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Publication numberUS4746254 A
Publication typeGrant
Application numberUS 06/907,322
Publication dateMay 24, 1988
Filing dateSep 15, 1986
Priority dateDec 27, 1985
Fee statusPaid
Publication number06907322, 907322, US 4746254 A, US 4746254A, US-A-4746254, US4746254 A, US4746254A
InventorsJoseph W. Langenfeld, Neal W. Westendorf
Original AssigneeWestendorf Mfg. Co., Inc.
Export CitationBiBTeX, EndNote, RefMan
External Links: USPTO, USPTO Assignment, Espacenet
Material handling attachment for a tractor having a multiple-point hitch assembly including a high-lift mechanism
US 4746254 A
Abstract
A material handling bucket or the like is mounted on a high-lift mechanism which is secured to the three-point hitch assembly of a tractor. The bucket is pivotally secured to the high-lift mechanism. The high-lift mechanism includes a pair of pivotal arms which are movable between upper and lower positions by means of a hydraulic cylinder. When the pivotal arms are moved to their uppermost position, the bucket is moved above the position normally possible in conventional mechanisms and the bucket is moved to its dumping position.
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Claims(1)
We claim:
1. In combination,
a tractor having a vertically movable three-point hitch assembly provided thereon, said hitch assembly being vertically movable between a lower position and an upper position,
a high-lift mechanism secured to said three-point hitch assembly comprising a frame means having upper and lower ends, a first elongated arm means pivotally secured, at one end, to said frame means adjacent the upper end thereof and extending therefrom, a second elongated arm means pivotally secured, at one end, to said frame means below the pivotal connection of said first arm means and said frame means, means operatively connected to said second arm means for pivotally moving the other end of said second arm means between upper and lower positions,
bucket support frame means pivotally secured to the said other ends of said first and second arm means for vertical movement therewith whereby said bucket support frame means may be independently vertically moved relative to said frame means of said high-lift mechanism, said bucket support frame means being vertically movable between upper and lower positions relative to said frame means of said high-lift mechanism,
a materials handling bucket pivotally mounted on said bucket support frame means and being movable between working and dumping positions,
and linkage means operatively interconnecting said bucket, said bucket support frame means and said high-lift mechanism which positions said bucket in its working position when said bucket support frame means is in its said lower position and which automatically positions said bucket in its dumping position when said bucket support frame means is in its said upper position,
said bucket support frame means comprising an elongated horizontally disposed support positioned transversely with respect to the longitudinal axis of the tractor and having opposite ends,
an upstanding post means secured at its lower end to said support at the center of said support, said other end of said second arm means being pivotally secured to said support,
the said other end of said first arm means being pivotally secured to said upstanding post means adjacent the upper end thereof,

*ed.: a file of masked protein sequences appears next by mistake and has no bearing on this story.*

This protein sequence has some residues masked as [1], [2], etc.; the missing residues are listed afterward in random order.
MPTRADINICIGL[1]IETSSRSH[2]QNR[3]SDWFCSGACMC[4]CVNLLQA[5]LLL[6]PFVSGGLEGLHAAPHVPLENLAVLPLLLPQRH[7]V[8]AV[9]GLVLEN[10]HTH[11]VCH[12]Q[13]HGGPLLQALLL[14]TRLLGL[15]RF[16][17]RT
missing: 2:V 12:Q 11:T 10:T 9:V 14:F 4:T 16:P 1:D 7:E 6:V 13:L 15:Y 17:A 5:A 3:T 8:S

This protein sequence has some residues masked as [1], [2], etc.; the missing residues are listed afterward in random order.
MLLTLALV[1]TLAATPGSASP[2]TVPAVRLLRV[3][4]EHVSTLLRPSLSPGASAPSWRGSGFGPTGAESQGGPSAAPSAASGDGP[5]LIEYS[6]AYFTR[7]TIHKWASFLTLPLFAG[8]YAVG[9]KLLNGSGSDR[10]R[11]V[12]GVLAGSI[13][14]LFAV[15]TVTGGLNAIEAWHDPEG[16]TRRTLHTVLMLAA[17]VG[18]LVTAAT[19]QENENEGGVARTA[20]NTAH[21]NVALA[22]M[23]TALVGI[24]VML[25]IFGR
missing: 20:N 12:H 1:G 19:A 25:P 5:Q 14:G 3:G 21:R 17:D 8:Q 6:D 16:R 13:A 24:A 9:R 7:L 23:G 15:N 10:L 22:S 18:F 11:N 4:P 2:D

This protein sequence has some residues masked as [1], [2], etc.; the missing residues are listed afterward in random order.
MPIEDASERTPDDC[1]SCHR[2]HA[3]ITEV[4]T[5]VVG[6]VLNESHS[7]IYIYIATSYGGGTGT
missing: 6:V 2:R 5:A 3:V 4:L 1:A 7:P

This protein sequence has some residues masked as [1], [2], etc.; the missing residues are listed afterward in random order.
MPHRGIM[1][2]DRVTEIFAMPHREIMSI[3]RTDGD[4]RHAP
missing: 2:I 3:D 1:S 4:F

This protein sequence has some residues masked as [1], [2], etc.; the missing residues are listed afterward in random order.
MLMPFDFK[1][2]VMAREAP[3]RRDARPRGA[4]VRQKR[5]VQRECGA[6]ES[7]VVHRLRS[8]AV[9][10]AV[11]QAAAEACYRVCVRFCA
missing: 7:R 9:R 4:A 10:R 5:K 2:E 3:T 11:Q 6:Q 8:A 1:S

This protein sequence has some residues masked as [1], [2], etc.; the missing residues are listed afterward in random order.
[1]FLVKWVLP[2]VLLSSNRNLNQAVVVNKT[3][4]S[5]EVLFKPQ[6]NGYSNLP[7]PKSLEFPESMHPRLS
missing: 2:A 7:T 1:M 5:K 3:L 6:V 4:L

said linkage means comprising a horizontally disposed shaft operatively rotatably mounted on said support and being parallel thereto, an actuator means mounted on said shaft to cause the rotation of said shaft,
connection means extending between said actuator means and said high-lift mechanism whereby upward movement of said bucket support frame means relative to said high-lift mechanism will cause said shaft to be rotated, by said actuator means in a first direction,
first and second arms rigidly secured to the opposite ends of said shaft and extending therefrom, first and second spaced-apart support arms rigidly secured, at one end thereof, to said support and extending therefrom,
the other ends of said first and second support arms being pivotally secured to said bucket,
first and second elongated links pivotally secured at one end to the said other ends of said first and second arms respectively, the other ends of said links being pivotally secured to said bucket, the relationship of said bucket, links, arms and support arms being such that said bucket will pivotally move to its working position when said bucket support frame means is in its said lower position and will remain so until said bucket support frame means is raised to a predetermined height relative to said high-lift mechanism.
Description
CROSS-REFERENCE TO RELATED APPLICATION

This is a continuation-in-part patent application of Ser. No. 814,043 filed Dec. 27, 1985.

BACKGROUND OF THE INVENTION

This invention relates to a material handling attachment for a tractor and more particularly to a material handling attachment for a tractor having a three-point hitch assembly with the attachment including a high-lift mechanism.

Many types of tractor loaders or front-end loaders for tractors have been previously provided. Conventional tractor loaders normally include a frame assembly secured to the tractor frame with a pair of hydraulically controlled boom arms pivotally secured to the tractor frame. A bucket, forklift, etc. is normally attached to the forward ends of the boom arms and is also hydraulically controlled. The conventional tractor loaders are normally quite large and are expensive.

Many of the tractors available today have what is known as a three-point hitch assembly secured to the rearward end thereof. The three-point hitch assemblies normally include an upper arm and a pair of lower arms with either the upper arm or the pair of lower arms being connected to some sort of mechanism such as a hydraulic cylinder or the like to cause the hitch assembly to be vertically moved with respect to the tractor. The three-point hitch assemblies normally accommodate implements such as blades, disks, plows, etc. Attempts have been made in the past to mount material handling equipment such as a loader bucket or forklift on the three-point hitch assemblies but it is believed that all of the previous attempts have utilized hydraulic cylinders pivotally connected to the buckets or forklifts to cause the pivotal movement of the material handling equipment relative to the three-point hitch assembly. The utilization of a hydraulic cylinder results in the need for quick couplers, hydraulic hoses, etc. in addition to the hydraulic cylinder itself. The addition of the couplers, hoses and cylinder adds considerably expense to the equipment and frequently results in oil leaks occurring. Additional controls are also required to cause the pivotal movement of the material handling equipment relative to the three-point hitch assembly.